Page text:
A few weeks ago two mothers of children with type 1 diabetes, started a petition asking the heads of ADA, NIH, and IDF to change the names of type 1 and type 2 diabetes.
Seeing the level of depth in the arguments in the petition, I know that a lot of time and energy went into it, so I really respect it. But personally, I do not agree with it, with all due respect to Jamie and Jeanette (who started it) and to the people that have supported it.
Our friend Amy Tenderich made some excellent points on a DiabetesMine post yesterday, which we highly recommend you read. She presents both sides of the debate in a balanced way and stated her position: “I just don’t see the value of investing our efforts, time and money (yes, renaming incurs costs) in creating descriptive, scientific names for a cause we’re trying to make easier for the public to embrace, rather than more difficult.”
I agree with Amy and I also don’t believe this effort (if successful) will foster a harmonious relationship between the type 1 and type 2 diabetes communities. If anything it would open up a deeper divide.
Increasingly, the science is showing us MORE and MORE genetic elements that connect to type 2 diabetes and its risk factors. More people with type 2 diabetes evolve from taking oral meds (plus diet and exercise) to being on insulin. As they do, their lives with diabetes and the challenges they live with become more similar to the ones faced by those with type 1 diabetes and LADA.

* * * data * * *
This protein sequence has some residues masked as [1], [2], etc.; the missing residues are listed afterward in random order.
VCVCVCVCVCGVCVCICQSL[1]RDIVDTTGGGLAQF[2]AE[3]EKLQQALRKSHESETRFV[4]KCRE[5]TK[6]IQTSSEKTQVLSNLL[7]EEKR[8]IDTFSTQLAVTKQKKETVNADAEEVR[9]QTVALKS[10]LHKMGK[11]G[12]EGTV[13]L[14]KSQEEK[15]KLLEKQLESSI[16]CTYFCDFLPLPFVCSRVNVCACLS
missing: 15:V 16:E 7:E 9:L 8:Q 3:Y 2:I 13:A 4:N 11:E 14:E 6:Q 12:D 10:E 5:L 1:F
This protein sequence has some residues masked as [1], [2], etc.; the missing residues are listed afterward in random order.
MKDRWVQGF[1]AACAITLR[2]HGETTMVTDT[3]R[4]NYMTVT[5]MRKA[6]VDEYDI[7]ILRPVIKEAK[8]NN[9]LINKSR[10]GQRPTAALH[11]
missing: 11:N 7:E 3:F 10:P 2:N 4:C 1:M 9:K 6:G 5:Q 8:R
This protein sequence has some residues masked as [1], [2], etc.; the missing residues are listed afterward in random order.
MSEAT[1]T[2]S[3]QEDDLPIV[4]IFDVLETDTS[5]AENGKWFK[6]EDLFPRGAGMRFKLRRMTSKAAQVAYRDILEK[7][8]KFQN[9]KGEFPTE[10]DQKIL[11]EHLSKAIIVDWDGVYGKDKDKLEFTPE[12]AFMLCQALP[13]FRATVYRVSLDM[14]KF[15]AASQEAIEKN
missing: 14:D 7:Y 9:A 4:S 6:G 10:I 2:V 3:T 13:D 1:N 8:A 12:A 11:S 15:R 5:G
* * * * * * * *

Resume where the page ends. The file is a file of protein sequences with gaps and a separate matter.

I don’t like to criticize an idea without offering an alternative. The alternative I propose is that we look at the successful experiences of the past 30 years, from the HIV/AIDS and Breast Cancer communities, to see what they have done that has resulted in these diseases getting 72 times and 60 times more biomedical research funding than diabetes (both types combined).
Source: The Fair Foundation
Back in the 80’s, people who were HIV/AIDS positive and negative joined together, because the stigma was affecting all of them. I recommend that everyone touched by diabetes watches the documentary “How To Survive a Plague“, so we can all get a sense of the unique challenges that this community faced and how they overcame them.
You may say: “HIV/AIDS is so different from diabetes. Diabetes is not contagious. There’s no point in comparing ourselves.” I would argue that a majority of people with diabetes live in the DIABETES CLOSET, and because of this, WE as a diabetes community, are in the DIABETES CAVE… we’re not being seeing enough, all types of diabetes are not getting enough exposure, visibility, and deserved attention.
So, instead of focusing on changing names, let’s unite, learn the lessons from the other communities that have earned the level of visibility that they have today, and turn diabetes from a cause to a movement.
I hope you will join this invitation to do justice to all of us, and see diabetes receive the level of financial support and awareness it needs and deserves. It won’t happen if we don’t join and come out of this cave together! I want to leave you with a video we did back in 2009, inviting all people touched by diabetes to learn from each other and find common ground.
— Manny Hernandez, President of Diabetes Hands Foundation (living with LADA since 2002)
Photo credit: Neils Photography